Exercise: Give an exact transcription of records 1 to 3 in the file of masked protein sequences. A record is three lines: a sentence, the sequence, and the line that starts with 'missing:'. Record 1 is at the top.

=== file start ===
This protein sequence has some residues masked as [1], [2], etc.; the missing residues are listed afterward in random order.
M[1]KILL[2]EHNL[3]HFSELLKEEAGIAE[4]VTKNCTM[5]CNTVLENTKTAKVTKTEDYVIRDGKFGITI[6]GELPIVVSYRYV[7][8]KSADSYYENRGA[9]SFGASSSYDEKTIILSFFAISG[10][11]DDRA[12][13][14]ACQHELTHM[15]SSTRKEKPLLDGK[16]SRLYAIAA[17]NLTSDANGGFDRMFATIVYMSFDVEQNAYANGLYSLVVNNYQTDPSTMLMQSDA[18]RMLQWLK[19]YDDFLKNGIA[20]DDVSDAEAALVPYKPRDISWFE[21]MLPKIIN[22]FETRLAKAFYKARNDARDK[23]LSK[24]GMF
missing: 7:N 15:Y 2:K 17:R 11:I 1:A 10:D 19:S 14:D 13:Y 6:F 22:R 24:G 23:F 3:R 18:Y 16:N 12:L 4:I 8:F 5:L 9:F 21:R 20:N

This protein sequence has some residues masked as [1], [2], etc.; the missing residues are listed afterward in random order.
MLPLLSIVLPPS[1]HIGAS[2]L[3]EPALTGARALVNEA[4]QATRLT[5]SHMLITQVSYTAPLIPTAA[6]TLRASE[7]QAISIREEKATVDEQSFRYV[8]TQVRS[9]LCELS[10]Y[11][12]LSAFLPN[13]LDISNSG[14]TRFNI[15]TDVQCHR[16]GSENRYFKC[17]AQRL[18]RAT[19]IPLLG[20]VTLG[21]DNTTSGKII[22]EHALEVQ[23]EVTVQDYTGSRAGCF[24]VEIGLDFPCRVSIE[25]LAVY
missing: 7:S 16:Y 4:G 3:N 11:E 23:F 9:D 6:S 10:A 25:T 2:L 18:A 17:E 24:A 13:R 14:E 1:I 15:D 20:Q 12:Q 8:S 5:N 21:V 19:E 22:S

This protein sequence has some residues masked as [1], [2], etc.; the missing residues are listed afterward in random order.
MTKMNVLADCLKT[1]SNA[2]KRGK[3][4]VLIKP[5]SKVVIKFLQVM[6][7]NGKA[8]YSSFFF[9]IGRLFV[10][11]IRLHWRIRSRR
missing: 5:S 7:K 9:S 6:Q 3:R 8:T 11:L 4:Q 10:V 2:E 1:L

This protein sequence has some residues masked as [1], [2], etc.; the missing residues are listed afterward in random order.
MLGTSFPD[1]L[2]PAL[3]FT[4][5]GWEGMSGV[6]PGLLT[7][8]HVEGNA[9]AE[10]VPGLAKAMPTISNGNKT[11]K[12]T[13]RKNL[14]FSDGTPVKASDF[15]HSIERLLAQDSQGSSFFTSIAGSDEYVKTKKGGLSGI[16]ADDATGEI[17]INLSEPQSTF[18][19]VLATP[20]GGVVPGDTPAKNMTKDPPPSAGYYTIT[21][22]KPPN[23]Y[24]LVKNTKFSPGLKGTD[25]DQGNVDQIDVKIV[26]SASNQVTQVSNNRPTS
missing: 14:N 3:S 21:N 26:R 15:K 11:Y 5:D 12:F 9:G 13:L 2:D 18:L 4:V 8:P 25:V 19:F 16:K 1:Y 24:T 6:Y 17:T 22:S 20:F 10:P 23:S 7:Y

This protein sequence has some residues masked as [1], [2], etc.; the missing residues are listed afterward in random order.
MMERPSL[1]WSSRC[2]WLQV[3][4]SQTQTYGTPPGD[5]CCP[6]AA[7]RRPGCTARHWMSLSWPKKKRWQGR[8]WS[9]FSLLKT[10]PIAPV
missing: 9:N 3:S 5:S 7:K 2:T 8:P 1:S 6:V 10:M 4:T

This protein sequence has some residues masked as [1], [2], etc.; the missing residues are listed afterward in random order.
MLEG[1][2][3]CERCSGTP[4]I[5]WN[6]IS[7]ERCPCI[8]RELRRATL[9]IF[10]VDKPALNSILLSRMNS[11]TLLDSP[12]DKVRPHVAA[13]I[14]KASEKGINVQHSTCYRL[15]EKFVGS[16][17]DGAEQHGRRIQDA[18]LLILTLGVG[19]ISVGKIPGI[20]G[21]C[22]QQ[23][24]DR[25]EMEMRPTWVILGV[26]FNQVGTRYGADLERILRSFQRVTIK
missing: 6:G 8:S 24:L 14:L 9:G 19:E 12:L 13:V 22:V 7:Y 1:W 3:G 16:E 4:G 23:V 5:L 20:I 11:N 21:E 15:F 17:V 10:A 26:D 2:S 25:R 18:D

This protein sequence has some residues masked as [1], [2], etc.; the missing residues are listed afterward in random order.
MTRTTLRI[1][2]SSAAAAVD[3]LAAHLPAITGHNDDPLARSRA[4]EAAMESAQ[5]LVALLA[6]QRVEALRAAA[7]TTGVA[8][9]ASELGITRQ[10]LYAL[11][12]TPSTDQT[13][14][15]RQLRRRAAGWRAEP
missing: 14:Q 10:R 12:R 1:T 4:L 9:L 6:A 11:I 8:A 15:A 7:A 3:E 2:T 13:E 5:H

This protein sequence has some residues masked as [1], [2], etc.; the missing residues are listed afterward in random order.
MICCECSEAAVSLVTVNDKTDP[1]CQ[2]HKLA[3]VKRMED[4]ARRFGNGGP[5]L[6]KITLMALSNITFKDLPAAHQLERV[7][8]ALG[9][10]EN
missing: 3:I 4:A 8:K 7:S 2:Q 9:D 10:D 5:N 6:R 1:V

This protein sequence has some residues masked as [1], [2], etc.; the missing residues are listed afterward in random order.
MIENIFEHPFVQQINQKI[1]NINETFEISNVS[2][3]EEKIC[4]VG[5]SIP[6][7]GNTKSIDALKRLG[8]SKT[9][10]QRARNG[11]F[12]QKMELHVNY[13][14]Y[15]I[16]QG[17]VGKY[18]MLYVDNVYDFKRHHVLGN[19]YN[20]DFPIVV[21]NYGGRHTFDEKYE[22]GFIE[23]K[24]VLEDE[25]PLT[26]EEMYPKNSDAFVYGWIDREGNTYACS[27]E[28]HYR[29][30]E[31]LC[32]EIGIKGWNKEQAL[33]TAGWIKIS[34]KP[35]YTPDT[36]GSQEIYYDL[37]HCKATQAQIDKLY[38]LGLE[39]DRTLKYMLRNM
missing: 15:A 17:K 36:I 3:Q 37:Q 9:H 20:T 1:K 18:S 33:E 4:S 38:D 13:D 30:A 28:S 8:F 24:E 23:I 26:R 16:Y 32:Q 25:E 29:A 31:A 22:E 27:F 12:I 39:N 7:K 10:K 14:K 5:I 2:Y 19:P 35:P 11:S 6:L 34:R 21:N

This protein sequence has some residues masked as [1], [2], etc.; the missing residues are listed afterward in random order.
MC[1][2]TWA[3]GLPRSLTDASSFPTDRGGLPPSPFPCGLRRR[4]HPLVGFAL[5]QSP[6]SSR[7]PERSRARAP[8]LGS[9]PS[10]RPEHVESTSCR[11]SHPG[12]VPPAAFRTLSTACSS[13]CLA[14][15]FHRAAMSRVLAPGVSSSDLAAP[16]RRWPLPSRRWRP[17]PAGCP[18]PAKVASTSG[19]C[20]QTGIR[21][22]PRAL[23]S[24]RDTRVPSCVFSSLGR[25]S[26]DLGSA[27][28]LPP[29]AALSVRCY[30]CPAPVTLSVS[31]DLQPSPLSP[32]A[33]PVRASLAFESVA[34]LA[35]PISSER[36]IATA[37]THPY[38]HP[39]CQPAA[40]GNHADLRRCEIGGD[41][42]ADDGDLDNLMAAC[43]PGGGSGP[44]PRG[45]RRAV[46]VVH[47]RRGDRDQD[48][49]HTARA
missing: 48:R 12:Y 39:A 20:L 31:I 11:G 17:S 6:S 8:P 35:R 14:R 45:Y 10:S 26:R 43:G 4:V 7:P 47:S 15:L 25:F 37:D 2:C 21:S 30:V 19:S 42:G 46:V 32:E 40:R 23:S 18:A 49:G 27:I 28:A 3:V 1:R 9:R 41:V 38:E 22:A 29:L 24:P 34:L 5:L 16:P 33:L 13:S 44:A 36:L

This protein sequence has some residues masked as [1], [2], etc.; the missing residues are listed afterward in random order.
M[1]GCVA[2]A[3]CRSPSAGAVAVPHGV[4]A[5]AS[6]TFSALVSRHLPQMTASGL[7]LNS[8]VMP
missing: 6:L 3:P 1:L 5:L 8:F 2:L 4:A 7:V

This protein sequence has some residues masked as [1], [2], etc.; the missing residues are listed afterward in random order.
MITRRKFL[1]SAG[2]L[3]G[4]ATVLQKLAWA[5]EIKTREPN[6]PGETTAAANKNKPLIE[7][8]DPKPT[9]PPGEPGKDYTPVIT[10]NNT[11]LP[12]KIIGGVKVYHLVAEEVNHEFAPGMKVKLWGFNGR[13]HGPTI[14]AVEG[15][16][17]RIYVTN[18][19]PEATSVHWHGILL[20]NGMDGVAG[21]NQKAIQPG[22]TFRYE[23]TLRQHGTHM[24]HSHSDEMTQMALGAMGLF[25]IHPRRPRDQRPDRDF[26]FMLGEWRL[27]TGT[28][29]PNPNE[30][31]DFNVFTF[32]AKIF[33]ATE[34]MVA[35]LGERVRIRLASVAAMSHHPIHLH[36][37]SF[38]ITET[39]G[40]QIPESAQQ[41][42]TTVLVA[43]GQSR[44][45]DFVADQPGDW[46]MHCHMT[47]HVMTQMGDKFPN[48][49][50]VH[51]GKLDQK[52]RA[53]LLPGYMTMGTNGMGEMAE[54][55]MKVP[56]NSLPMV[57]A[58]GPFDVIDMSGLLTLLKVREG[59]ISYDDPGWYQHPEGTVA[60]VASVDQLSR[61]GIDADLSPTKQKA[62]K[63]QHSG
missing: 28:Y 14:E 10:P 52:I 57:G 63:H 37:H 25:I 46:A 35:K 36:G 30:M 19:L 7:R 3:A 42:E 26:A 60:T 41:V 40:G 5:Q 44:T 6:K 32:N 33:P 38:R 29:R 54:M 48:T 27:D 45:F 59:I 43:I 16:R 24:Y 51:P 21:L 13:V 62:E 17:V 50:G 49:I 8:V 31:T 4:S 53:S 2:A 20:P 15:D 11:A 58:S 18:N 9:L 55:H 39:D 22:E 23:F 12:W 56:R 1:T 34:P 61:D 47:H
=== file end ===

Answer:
This protein sequence has some residues masked as [1], [2], etc.; the missing residues are listed afterward in random order.
M[1]KILL[2]EHNL[3]HFSELLKEEAGIAE[4]VTKNCTM[5]CNTVLENTKTAKVTKTEDYVIRDGKFGITI[6]GELPIVVSYRYV[7][8]KSADSYYENRGA[9]SFGASSSYDEKTIILSFFAISG[10][11]DDRA[12][13][14]ACQHELTHM[15]SSTRKEKPLLDGK[16]SRLYAIAA[17]NLTSDANGGFDRMFATIVYMSFDVEQNAYANGLYSLVVNNYQTDPSTMLMQSDA[18]RMLQWLK[19]YDDFLKNGIA[20]DDVSDAEAALVPYKPRDISWFE[21]MLPKIIN[22]FETRLAKAFYKARNDARDK[23]LSK[24]GMF
missing: 7:N 15:Y 2:K 17:R 11:I 1:A 10:D 19:S 14:D 13:Y 6:F 22:R 24:G 23:F 3:R 18:Y 16:N 12:L 4:I 8:F 5:L 9:F 21:R 20:N

This protein sequence has some residues masked as [1], [2], etc.; the missing residues are listed afterward in random order.
MLPLLSIVLPPS[1]HIGAS[2]L[3]EPALTGARALVNEA[4]QATRLT[5]SHMLITQVSYTAPLIPTAA[6]TLRASE[7]QAISIREEKATVDEQSFRYV[8]TQVRS[9]LCELS[10]Y[11][12]LSAFLPN[13]LDISNSG[14]TRFNI[15]TDVQCHR[16]GSENRYFKC[17]AQRL[18]RAT[19]IPLLG[20]VTLG[21]DNTTSGKII[22]EHALEVQ[23]EVTVQDYTGSRAGCF[24]VEIGLDFPCRVSIE[25]LAVY
missing: 7:S 16:Y 4:G 3:N 11:E 23:F 9:D 6:S 10:A 25:T 2:L 18:A 17:E 24:A 13:R 14:E 1:I 15:D 20:Q 12:Q 8:S 5:N 21:V 19:E 22:S

This protein sequence has some residues masked as [1], [2], etc.; the missing residues are listed afterward in random order.
MTKMNVLADCLKT[1]SNA[2]KRGK[3][4]VLIKP[5]SKVVIKFLQVM[6][7]NGKA[8]YSSFFF[9]IGRLFV[10][11]IRLHWRIRSRR
missing: 5:S 7:K 9:S 6:Q 3:R 8:T 11:L 4:Q 10:V 2:E 1:L